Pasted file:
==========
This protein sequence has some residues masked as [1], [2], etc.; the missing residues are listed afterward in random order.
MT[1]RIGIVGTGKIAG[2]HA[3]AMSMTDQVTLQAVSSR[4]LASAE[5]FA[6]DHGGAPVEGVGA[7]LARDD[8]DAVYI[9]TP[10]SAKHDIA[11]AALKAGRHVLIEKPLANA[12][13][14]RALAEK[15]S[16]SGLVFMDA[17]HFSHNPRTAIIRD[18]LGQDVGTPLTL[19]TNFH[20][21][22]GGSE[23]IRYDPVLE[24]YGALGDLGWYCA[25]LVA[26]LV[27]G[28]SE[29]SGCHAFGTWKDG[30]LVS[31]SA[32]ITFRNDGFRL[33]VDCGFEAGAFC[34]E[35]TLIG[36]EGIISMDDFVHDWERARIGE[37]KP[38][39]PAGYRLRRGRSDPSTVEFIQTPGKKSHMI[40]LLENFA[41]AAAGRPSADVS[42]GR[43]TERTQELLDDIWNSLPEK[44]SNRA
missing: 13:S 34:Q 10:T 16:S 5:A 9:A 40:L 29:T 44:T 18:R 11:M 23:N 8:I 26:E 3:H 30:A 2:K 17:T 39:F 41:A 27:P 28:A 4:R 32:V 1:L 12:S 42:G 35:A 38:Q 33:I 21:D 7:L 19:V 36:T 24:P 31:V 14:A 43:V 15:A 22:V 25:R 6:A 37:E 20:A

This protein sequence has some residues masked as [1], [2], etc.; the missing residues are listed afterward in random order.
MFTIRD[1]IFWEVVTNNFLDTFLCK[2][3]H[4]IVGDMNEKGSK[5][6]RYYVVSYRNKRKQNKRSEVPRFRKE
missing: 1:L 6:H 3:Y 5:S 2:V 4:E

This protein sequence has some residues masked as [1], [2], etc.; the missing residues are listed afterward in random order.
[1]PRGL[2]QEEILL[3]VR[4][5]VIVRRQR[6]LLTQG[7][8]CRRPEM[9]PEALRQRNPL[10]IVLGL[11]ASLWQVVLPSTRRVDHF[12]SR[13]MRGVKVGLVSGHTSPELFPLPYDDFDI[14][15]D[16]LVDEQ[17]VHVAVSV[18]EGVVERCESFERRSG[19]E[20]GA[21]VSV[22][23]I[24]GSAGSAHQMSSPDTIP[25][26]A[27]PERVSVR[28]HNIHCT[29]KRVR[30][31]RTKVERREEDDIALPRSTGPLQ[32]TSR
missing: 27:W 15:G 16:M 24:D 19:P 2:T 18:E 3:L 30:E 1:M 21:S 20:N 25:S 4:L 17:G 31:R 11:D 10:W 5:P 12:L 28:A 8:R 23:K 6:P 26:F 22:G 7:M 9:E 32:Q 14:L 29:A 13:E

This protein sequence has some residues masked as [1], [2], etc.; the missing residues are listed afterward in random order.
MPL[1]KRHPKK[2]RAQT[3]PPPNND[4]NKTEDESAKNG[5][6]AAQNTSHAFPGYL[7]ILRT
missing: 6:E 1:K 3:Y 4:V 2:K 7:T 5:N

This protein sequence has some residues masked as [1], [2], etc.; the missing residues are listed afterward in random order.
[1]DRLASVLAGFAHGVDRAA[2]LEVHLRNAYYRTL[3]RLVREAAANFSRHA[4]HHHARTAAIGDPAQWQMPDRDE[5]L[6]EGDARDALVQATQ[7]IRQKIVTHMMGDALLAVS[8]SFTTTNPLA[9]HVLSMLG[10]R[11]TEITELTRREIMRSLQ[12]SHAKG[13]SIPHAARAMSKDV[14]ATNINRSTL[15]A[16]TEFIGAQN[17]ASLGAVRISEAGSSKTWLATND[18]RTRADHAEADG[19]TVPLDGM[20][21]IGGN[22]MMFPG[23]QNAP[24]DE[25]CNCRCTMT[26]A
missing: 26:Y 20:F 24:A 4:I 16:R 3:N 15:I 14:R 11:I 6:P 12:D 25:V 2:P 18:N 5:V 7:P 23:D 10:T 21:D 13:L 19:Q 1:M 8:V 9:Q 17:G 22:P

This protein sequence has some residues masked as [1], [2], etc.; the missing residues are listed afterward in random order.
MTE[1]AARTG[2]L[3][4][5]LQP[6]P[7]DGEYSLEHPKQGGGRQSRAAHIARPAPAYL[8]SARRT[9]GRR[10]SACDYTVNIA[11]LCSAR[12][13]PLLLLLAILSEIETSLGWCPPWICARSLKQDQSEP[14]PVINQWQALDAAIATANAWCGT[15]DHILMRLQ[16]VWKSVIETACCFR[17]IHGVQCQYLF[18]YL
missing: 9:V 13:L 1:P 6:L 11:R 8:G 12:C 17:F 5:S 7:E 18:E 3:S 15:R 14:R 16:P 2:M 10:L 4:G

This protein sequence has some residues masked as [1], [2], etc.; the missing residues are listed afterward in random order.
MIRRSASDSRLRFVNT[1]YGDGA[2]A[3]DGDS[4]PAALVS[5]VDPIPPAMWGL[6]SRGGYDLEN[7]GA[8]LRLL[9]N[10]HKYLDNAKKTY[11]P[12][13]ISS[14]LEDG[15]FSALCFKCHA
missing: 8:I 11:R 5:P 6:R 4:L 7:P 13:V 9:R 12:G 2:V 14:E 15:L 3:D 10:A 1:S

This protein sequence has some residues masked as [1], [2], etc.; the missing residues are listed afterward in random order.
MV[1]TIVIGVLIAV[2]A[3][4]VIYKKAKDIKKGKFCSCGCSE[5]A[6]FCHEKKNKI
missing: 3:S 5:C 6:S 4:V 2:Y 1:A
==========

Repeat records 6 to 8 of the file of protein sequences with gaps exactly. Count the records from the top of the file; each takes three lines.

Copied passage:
This protein sequence has some residues masked as [1], [2], etc.; the missing residues are listed afterward in random order.
MTE[1]AARTG[2]L[3][4][5]LQP[6]P[7]DGEYSLEHPKQGGGRQSRAAHIARPAPAYL[8]SARRT[9]GRR[10]SACDYTVNIA[11]LCSAR[12][13]PLLLLLAILSEIETSLGWCPPWICARSLKQDQSEP[14]PVINQWQALDAAIATANAWCGT[15]DHILMRLQ[16]VWKSVIETACCFR[17]IHGVQCQYLF[18]YL
missing: 9:V 13:L 1:P 6:L 11:R 8:G 12:C 17:F 5:S 7:E 18:E 3:S 15:R 14:R 16:P 2:M 10:L 4:G

This protein sequence has some residues masked as [1], [2], etc.; the missing residues are listed afterward in random order.
MIRRSASDSRLRFVNT[1]YGDGA[2]A[3]DGDS[4]PAALVS[5]VDPIPPAMWGL[6]SRGGYDLEN[7]GA[8]LRLL[9]N[10]HKYLDNAKKTY[11]P[12][13]ISS[14]LEDG[15]FSALCFKCHA
missing: 8:I 11:R 5:P 6:R 4:L 7:P 13:V 9:R 12:G 2:V 14:E 15:L 3:D 10:A 1:S

This protein sequence has some residues masked as [1], [2], etc.; the missing residues are listed afterward in random order.
MV[1]TIVIGVLIAV[2]A[3][4]VIYKKAKDIKKGKFCSCGCSE[5]A[6]FCHEKKNKI
missing: 3:S 5:C 6:S 4:V 2:Y 1:A